During this time, the energy is being used to overcome water molecules' attraction for each other, destroying the three-dimensional structure of the ice.

The unit for this is kJ/mol. Sometimes you see older references that use kcal/mol. The conversion between calories and Joules is 4.184 J = 1.000 cal.

Sometimes you also see this number expressed "per gram" rather than "per mole." For example, water's molar heat of fusion is 6.02 kJ/mol. Expressed per gram, it is 334.16 J/g.

Notice how I shifted to Joules instead of kilojoules. This was done to keep the number within the ranges of ones to hundreds. Writing the value using kJ would require I write 0.33416. It is more understandable to write 334.16.

Typically, the term "heat of fusion" is used with the "per gram" value.

Step Three: liquid water rises in temperature

Once the ice is totally melted, the temperature can now begin to rise again.

It continues to go up until it reaches its normal boiling point of 100.0 °C.

Since the temperature went from zero to 100, the Δt is 100.

Here is an important point: THE LIQUID HAS NOT BOILED YET.

At the end of this step we have liquid water at 100 degrees. It has not turned to steam yet.

Each gram of water requires a constant amount of energy to go up each degree Celsius. This amount of energy is called specific heat and has the symbol Cp. There will be a different value needed, depending on the substance being in the solid, liquid or gas phase.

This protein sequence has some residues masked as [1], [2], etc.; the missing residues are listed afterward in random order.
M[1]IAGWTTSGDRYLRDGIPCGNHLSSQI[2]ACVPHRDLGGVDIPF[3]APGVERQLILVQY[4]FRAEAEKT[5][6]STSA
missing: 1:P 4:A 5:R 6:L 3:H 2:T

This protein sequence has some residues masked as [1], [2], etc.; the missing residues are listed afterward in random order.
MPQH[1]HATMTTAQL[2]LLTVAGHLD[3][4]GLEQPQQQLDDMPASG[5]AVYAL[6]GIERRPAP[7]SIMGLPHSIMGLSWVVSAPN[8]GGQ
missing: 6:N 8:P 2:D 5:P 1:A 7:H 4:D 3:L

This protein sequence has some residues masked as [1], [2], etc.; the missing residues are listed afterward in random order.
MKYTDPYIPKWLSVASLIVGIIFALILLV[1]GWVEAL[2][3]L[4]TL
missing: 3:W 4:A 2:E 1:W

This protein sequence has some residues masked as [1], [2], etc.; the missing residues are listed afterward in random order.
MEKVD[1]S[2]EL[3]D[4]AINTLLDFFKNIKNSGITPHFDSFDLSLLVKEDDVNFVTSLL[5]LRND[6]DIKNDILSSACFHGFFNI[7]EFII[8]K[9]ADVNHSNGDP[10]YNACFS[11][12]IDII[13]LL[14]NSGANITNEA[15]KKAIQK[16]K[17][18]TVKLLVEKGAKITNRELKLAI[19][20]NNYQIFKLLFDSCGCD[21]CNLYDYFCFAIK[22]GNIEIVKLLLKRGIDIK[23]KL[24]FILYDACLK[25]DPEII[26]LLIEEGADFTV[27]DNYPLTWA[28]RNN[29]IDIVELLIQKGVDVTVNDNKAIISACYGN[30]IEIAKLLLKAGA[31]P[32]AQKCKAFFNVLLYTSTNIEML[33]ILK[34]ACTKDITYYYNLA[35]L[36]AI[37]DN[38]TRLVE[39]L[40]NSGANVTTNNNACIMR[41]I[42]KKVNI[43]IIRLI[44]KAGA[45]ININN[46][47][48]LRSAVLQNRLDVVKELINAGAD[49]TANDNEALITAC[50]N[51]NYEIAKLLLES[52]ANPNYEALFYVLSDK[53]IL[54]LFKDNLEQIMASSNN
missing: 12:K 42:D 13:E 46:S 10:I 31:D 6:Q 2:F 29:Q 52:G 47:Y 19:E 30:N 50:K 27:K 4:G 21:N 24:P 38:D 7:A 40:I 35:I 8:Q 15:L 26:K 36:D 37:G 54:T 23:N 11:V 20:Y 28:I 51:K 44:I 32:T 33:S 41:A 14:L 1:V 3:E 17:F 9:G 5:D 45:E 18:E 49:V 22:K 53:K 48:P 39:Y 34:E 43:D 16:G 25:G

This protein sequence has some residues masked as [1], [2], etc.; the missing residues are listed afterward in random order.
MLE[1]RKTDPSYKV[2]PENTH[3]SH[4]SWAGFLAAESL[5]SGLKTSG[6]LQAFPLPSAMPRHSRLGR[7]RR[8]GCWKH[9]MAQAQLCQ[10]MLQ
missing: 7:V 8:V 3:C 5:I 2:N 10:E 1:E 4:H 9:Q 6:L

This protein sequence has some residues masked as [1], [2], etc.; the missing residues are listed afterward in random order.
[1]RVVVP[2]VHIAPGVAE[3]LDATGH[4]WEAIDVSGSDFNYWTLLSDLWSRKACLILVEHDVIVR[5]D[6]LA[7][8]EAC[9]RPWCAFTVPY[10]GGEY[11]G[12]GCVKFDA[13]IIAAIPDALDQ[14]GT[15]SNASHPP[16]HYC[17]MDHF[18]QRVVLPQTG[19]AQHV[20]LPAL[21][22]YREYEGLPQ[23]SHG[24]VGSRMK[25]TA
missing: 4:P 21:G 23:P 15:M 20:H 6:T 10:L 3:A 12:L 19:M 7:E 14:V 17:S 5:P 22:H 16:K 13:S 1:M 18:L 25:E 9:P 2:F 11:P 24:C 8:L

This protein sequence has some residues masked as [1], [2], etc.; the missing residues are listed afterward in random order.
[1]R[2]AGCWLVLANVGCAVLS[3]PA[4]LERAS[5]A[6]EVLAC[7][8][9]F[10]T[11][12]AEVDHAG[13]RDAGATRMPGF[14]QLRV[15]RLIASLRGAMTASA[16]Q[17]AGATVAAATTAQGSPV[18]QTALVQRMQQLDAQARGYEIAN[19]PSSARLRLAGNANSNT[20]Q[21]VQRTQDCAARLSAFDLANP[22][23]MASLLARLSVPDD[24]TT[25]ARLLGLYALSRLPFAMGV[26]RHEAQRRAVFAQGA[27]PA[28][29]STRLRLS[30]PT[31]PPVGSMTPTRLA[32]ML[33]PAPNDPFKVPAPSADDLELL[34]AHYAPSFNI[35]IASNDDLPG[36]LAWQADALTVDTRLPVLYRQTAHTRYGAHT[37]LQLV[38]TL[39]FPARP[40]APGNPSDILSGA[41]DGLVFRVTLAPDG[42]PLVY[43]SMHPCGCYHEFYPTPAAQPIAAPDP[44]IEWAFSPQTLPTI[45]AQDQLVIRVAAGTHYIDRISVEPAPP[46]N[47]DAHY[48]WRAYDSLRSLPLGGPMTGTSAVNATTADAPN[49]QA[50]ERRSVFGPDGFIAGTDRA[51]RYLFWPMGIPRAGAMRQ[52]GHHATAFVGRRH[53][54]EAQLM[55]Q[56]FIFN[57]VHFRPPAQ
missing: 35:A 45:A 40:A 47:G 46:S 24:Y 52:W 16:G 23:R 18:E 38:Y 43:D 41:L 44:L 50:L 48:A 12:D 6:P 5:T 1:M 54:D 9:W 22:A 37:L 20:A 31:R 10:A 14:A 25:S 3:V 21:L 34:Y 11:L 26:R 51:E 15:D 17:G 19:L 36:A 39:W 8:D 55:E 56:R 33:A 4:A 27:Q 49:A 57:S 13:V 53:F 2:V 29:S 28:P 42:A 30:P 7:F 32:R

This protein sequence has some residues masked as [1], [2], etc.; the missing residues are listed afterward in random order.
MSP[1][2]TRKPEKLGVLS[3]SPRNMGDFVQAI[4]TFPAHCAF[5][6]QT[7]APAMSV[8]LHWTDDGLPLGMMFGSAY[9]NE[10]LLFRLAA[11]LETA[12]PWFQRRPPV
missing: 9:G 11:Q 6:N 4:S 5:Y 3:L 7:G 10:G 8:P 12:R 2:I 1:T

Step Four: liquid water boils

Now, we continue to add energy and the water begins to boil.

However, the temperature DOES NOT CHANGE. It remains at 100 during the time the water boils.

Each mole of water will require a constant amount of energy to boil. That amount is named the molar heat of vaporization and its symbol is ΔHvap. The molar heat of vaporization is the energy required to boil one mole of a substance at its normal boiling point. One mole of liquid water, one mole of liquid benzene, one mole of liquid lead. It does not matter. Each substance has its own value.

During this time, the energy is being used to overcome water molecules' attraction for each other, allowing them to move from close together (liquid) to quite far apart (the gas state).

The unit for this is kJ/mol. Sometimes you see older references that use kcal/mol. The conversion between calories and Joules is 4.184 J = 1.000 cal.

Sometimes you also see this number expressed "per gram" rather than "per mole." For example, water's molar heat of vaporization is 40.7 kJ/mol. Expressed per gram, it is 2259 J/g or 2.259 kJ/g. By the way, this value can vary, depending on the molar heat value used and the molar mass of water used. For example:

40670 J/mol / 18.0 g/mol = 2257.56 J/g

You have been warned!

Typically, the term "heat of vaporization" is used with the "per gram" value.

Step Five: steam rises in temperature

Once the water is completely changed to steam, the temperature can now begin to rise again.

It continues to go up until we stop adding energy. In this case, let the temperature rise to 120 °C.

Since the temperature went from 100 to 120, the Δt is 20.

Each gram of water requires a constant amount of energy to go up each degree Celsius. This amount of energy is called specific heat and has the symbol Cp. There will be a different value needed, depending on the substance being in the solid, liquid or gas phase.